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A City Is Not a Tree (1965) [pdf] (ntu.edu.tw)
41 points by brudgers on July 29, 2015 | hide | past | favorite | 7 comments

This seems to be a very general observation beautifully explained using the example of a city. Human mind likes trees very much because they can be efficiently processed using divide-and-conquer approach. But any tree-like structure used as a description of actual reality runs into its limitations very quickly.

Something to be aware of as a systems designer.

Christopher Alexander also wrote A Pattern Language which was one of the inspirations for Beck and Cunningham's thoughts about software design patterns. Alexander is both an architect and mathematician.

His most recent and probably more important work on the Nature of Order:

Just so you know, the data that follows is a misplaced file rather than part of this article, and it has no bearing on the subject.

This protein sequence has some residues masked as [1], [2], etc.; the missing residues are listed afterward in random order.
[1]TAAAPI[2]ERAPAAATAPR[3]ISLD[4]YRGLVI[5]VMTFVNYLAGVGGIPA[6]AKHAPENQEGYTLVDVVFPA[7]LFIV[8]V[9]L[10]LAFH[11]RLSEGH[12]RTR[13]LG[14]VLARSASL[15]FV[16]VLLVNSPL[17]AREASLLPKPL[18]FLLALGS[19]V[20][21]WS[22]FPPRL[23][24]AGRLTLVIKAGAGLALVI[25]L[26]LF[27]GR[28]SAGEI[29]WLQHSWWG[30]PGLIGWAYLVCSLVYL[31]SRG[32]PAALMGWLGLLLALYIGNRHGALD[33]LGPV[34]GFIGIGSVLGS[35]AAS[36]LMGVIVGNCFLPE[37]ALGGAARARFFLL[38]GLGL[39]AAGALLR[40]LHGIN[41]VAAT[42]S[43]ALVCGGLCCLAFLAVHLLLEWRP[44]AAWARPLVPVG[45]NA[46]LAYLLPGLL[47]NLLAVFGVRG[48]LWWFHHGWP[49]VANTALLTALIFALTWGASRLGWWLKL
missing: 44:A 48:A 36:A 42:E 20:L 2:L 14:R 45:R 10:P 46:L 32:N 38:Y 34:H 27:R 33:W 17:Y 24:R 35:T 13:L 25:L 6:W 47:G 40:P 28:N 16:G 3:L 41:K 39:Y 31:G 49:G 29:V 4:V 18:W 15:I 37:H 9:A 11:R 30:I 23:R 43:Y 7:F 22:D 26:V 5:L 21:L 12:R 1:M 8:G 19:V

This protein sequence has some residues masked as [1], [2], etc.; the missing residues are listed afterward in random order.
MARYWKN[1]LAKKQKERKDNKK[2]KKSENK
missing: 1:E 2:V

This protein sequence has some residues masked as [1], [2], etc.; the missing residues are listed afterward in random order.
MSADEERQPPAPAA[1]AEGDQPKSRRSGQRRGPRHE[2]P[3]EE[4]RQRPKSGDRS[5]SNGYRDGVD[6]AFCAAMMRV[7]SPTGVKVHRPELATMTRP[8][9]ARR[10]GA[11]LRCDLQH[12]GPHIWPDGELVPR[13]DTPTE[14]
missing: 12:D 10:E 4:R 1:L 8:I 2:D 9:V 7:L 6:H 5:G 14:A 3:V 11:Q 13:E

I found the semi-lattice vs tree distinction a very good way of thinking about the systems engineering goal of breaking a project into non-overlapping tasks. The ideal is to get a tree-structure, and not the more complicated semi-lattice.

Making trees out of stuff that isn't naturally a tree complects things. I think regularity and orthogonality trumps a hierarchical decomposition.

HN title-formatting code doesn't properly handle domain abbreviation for .tw TLD

Good catch! Thanks; should be fixed now.

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